If an old friend turned up on your doorstep, what would they be like? Would they be as funny and caring as you remember? Or would the person you laughed with and loved be bitter and childish? I don’t know. Life impacts people in different ways. But I do know this. They won’t be exactly the way you remember them. See, what we remember is never what’s really there.
The old friend could be just as funny, or not funny at all. But they’re going to be something better or worse, something different, than what we remember. Why? Because our memories are just an imprint, a trace, and like most things whose home is the human mind they’re vulnerable to distortion.
This idea, the impermanence and distorted quality of our recollections, applies to everything, not just old friends and the places we’ve been. It applies to the things we’ve done, the things we’ve said. Essentially the whole story and experience of life we recall in our minds.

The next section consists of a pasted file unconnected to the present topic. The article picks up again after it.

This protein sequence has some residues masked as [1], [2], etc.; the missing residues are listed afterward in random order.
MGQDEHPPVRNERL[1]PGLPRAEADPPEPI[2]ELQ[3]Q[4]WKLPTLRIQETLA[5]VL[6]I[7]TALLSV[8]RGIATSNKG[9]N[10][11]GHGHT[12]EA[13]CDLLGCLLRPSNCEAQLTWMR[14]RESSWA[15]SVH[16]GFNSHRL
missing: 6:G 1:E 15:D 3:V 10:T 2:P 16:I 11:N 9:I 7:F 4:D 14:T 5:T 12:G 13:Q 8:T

Realising that, that all we know and remember is not exactly as it seems, is humbling. It makes me reconsider the confidence I have in my own ability to detect patterns. It shakes the very foundation of faith I have in my own judgement and the judgement of others.